diate information technology security and upgrades to support mission-critical operations. Of that, about $38 million will go toward the creation of backup information-management facilities to protect the systems from mission failures, enhance cybersecurity, and secure immediate hardware and software upgrades Don’t forget about $4.5 billion to give our electrical grid a makeover. Digitizing health records is also a hotbutton issue these days. Well, the stimulus package will help make that a reality with about $2 billion for health information technology (HIT), including establishing a national HIT coordinator. And in case you think the government forgot about the children, the stimulus package also sets aside $650 million for the Enhancing Education through Technology program. In addition, $50 million has been divested to state-level Internet Crimes Against Children (ICAC) initiatives. —Chloe Albanesius

Falling Off the Digital Cliff
Even with a converter box, some will be left out in the cold after the DTV switchover.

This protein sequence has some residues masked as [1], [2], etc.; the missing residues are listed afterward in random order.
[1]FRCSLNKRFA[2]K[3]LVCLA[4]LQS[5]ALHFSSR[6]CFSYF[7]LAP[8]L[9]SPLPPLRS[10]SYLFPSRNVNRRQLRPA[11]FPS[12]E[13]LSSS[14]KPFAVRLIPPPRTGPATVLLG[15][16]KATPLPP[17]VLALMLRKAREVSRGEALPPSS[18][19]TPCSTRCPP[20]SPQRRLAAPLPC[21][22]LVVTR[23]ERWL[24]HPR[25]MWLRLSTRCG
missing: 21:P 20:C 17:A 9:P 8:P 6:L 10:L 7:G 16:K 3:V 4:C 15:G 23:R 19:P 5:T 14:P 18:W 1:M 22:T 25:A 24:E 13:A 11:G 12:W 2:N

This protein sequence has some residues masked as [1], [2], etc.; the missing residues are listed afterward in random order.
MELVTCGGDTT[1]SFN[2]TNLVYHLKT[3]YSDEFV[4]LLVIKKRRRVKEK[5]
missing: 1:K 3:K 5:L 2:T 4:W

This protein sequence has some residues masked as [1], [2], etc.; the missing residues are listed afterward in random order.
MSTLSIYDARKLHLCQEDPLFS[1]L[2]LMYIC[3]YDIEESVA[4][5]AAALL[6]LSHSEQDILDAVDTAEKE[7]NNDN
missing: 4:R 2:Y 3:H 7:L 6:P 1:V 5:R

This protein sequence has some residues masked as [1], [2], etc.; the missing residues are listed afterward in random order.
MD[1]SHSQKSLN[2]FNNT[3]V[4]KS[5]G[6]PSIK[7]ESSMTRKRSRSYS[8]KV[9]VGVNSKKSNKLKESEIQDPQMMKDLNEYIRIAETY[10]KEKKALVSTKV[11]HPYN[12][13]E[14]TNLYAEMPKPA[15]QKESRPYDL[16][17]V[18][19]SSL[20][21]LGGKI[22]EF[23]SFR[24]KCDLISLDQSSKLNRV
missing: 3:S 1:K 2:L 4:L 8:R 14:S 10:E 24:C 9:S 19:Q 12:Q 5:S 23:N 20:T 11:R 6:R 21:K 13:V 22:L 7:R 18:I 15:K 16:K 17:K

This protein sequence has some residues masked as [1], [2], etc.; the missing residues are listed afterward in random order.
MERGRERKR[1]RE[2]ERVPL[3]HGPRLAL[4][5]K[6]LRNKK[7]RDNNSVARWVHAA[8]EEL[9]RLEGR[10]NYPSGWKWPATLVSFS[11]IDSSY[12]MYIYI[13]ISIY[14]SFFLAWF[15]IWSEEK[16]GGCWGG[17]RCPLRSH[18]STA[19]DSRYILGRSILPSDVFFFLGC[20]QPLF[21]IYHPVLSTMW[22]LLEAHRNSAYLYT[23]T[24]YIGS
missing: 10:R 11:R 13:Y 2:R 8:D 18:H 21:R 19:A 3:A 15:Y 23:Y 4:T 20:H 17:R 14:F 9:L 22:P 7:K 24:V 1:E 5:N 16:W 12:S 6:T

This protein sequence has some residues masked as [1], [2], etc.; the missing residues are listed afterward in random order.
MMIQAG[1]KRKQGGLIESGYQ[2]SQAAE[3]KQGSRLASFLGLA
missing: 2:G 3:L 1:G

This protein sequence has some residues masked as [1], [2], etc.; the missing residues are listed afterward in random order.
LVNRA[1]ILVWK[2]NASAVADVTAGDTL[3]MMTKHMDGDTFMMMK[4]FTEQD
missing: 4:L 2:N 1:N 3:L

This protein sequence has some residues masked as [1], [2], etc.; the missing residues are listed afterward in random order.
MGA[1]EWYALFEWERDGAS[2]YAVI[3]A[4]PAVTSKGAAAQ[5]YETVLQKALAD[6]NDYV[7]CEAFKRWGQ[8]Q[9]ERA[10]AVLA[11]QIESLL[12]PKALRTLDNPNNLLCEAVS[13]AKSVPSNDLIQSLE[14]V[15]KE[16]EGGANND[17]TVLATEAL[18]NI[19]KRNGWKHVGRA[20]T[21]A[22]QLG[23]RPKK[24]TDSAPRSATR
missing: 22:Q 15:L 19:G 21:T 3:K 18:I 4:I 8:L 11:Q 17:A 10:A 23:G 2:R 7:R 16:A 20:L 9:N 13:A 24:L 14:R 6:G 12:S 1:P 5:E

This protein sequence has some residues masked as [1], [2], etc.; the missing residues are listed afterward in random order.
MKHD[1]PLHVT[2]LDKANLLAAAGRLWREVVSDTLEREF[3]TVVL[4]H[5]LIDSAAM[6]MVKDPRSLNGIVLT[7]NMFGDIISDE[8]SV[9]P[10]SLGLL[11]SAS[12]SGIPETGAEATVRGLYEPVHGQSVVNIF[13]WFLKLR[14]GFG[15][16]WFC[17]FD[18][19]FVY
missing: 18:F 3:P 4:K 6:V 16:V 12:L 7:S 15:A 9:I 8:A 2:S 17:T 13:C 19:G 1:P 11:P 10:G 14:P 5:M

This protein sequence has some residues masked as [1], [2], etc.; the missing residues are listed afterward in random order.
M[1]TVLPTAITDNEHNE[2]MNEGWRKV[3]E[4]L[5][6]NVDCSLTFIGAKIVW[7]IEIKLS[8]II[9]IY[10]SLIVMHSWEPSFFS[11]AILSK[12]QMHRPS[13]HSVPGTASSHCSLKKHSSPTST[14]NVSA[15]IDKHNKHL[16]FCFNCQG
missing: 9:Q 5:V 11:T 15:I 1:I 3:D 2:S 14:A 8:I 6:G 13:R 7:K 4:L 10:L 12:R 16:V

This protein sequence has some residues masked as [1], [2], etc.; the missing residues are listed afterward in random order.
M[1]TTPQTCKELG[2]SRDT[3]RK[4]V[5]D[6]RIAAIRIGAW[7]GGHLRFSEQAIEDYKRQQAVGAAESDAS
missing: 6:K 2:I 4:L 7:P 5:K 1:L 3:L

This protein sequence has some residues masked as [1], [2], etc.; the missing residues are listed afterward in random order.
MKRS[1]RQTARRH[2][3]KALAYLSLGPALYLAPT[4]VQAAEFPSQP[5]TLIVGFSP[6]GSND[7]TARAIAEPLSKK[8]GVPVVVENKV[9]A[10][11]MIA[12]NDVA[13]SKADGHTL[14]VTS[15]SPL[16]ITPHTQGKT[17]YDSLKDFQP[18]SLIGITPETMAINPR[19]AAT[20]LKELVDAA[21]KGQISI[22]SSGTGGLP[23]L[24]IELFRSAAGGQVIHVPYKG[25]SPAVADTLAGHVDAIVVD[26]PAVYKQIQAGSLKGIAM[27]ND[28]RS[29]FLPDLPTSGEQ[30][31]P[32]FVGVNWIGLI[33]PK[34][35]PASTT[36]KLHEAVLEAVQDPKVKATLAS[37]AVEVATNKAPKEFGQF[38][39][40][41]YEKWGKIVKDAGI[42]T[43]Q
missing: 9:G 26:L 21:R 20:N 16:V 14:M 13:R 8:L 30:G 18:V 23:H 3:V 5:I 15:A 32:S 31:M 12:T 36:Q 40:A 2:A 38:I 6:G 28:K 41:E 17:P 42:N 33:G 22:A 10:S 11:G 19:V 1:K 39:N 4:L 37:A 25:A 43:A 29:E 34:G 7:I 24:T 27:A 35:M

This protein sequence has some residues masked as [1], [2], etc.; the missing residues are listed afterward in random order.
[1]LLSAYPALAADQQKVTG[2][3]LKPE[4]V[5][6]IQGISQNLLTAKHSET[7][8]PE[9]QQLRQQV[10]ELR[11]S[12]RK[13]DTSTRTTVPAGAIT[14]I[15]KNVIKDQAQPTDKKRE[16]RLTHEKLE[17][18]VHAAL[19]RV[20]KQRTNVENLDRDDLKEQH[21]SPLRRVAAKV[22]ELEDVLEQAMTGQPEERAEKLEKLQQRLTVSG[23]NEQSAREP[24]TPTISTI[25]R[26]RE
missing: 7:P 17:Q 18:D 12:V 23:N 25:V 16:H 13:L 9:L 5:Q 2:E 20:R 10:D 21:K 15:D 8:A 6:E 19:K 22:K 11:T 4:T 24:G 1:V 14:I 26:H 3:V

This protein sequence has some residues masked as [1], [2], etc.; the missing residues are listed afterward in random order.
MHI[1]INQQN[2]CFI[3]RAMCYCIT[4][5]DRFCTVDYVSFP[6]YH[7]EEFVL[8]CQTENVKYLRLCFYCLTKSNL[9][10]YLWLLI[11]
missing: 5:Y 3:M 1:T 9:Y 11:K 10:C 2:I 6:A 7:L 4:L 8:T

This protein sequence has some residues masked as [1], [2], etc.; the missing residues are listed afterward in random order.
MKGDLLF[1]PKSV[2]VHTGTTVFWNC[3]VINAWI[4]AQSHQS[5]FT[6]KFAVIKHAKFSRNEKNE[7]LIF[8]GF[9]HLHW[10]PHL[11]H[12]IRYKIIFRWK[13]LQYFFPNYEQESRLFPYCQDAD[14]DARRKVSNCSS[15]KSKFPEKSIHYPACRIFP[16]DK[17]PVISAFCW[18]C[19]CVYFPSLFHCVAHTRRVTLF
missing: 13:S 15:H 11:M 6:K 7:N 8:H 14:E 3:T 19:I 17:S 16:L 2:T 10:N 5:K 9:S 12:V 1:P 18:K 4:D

As we know, the transition from analog to digital TV has been delayed from February 17 to June 12. The delay is meant to allow extra time for consumers to get their converter boxes and for the government to implement its transition programs, including the coupons for those boxes and the recycling of the thousands (and maybe even millions) of TVs that will be thrown away. One issue that is still unresolved is that of the “digital cliff.” In a nutshell, a digital cliff means no TV signal (regardless of whether you have a converter box) for those in rural areas or who live a great distance from a digital broadcast station. With analog, a weak signal means low quality, but a weak digital signal means a blank screen. The digital cliff has not been widely reported, and it’s an issue the FCC has not, according to many, addressed effectively. At DTV .gov, for example, you can find information about antenna adapters, but there are no diagrams or maps that explain how a DTV signal works or how far the signal travels. “At this point, our estimates are that 5.1 percent of U.S. TV households are unprepared, which is about 5.8 million households,” says Anne Elliot, a vice president at The Nielsen Company. Elliot says that a DTV signal travels in a different kind of contour from analog